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To be told that if my 3.0 DD does not start to talk.....

(85 Posts)
catwoman2011 Mon 01-Aug-11 16:00:03

I went in for a review of my DD at nursery to be told that she does not communicate whilst she is there for her 16hspas week and that if she does not pick up her speech, we will be forced to send her to school.

We plan to home educate all of our children from the age of 5. I didn't have a very good experience of the 6 schools I went to and most of my qualifications have come from 16yrs in the TA. I now just have to do my degree, finish the DTLLLS and I get my PGCE which I hope use to tutor children after school in English and maths.

Now DD is fine at home (sometimes it is a job to keep her quiet) but at nursery they are concerned. They were happy that she was making friends but we go to ballet every week where she made friends instantly. There I was expecting to go in with her, when she held the teachers hand, said bye bye and closed the door behind them.

DD didn't talk for quite a while but we started using sign language at 18 months and since then she is coming on really well.

This isn't really about being told we cannot homeschool but more about not being able to choose as her responsible parents.

AIBU to think that when a woman has a baby that others seem to have the right to tell you how to bring up the child as if they are the property of the state??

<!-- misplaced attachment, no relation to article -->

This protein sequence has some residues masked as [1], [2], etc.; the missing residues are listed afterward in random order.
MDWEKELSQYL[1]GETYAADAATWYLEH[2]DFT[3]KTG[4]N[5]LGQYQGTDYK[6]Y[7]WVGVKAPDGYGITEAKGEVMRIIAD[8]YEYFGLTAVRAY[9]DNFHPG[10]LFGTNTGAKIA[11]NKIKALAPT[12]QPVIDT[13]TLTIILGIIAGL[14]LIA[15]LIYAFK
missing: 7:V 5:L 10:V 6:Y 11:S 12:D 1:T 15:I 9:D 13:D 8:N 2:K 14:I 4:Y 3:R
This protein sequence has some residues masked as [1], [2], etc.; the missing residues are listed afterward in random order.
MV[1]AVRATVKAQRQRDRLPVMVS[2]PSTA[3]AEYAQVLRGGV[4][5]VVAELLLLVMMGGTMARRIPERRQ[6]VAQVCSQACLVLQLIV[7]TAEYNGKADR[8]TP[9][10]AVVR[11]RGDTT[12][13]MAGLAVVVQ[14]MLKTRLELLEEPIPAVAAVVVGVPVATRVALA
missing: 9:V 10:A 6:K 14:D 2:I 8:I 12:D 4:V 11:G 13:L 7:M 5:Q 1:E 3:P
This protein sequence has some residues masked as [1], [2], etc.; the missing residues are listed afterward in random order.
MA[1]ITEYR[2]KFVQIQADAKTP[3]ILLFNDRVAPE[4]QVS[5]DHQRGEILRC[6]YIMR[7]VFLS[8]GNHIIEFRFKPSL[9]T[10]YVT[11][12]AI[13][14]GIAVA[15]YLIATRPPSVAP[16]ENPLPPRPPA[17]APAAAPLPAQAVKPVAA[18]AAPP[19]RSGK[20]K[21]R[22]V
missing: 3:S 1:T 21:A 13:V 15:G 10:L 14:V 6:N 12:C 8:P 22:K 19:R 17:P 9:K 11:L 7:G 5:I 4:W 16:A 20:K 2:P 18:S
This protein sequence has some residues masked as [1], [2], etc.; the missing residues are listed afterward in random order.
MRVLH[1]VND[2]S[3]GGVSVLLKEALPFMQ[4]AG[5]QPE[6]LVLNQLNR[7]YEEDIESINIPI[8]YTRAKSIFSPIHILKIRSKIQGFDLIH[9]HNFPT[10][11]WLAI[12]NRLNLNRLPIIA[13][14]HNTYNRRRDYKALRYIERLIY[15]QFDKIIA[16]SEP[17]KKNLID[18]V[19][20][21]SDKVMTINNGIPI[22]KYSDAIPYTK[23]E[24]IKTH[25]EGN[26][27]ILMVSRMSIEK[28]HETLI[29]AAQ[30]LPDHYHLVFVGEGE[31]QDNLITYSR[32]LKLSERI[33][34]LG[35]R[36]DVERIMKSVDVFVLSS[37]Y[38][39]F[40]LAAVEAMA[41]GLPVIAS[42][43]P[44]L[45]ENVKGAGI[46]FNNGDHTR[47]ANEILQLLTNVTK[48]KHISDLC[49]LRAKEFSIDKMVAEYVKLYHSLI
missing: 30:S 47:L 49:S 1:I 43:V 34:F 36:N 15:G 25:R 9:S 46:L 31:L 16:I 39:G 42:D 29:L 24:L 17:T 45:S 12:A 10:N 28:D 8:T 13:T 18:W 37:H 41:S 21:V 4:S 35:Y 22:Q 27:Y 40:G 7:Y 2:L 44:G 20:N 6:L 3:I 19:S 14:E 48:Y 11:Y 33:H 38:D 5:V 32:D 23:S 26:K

RitaMorgan Mon 01-Aug-11 16:04:30

The nursery can't tell you how to educate your child.

Sarsaparilllla Mon 01-Aug-11 16:05:24

Do you think somehow she's picked up on the fact you didn't get on well at school and that's why she's reluctant to communicate at nursery as she sees it as like school? Does she know that's the reason you're plannign to home school her?

valiumredhead Mon 01-Aug-11 16:07:48

Rita is right, the nursery can't tell you how to educate your child!

TattyDevine Mon 01-Aug-11 16:10:12

What a bizarre thing for the nursery to say. As far as I am aware, there are no "qualifications and disclaimers" as to whether or not you can home school...

fluffyanimal Mon 01-Aug-11 16:10:51

How can they force you to send her to school?

Perhaps it would be better not to focus on this one comment of theirs but on why they think your DD isn't communicating. Is it not the right nursery for her? Does she in fact have a genuine problem e.g. selective mutism? There are probably several scenarios to consider.

allhailtheaubergine Mon 01-Aug-11 16:11:07

You would probably get more helpful advice if you posted this in Home Education or Behaviour and Development. If you report your post MNHQ might move it for you, or you could repost in one of those categories. Good luck with it all smile

MrSpoc Mon 01-Aug-11 16:11:52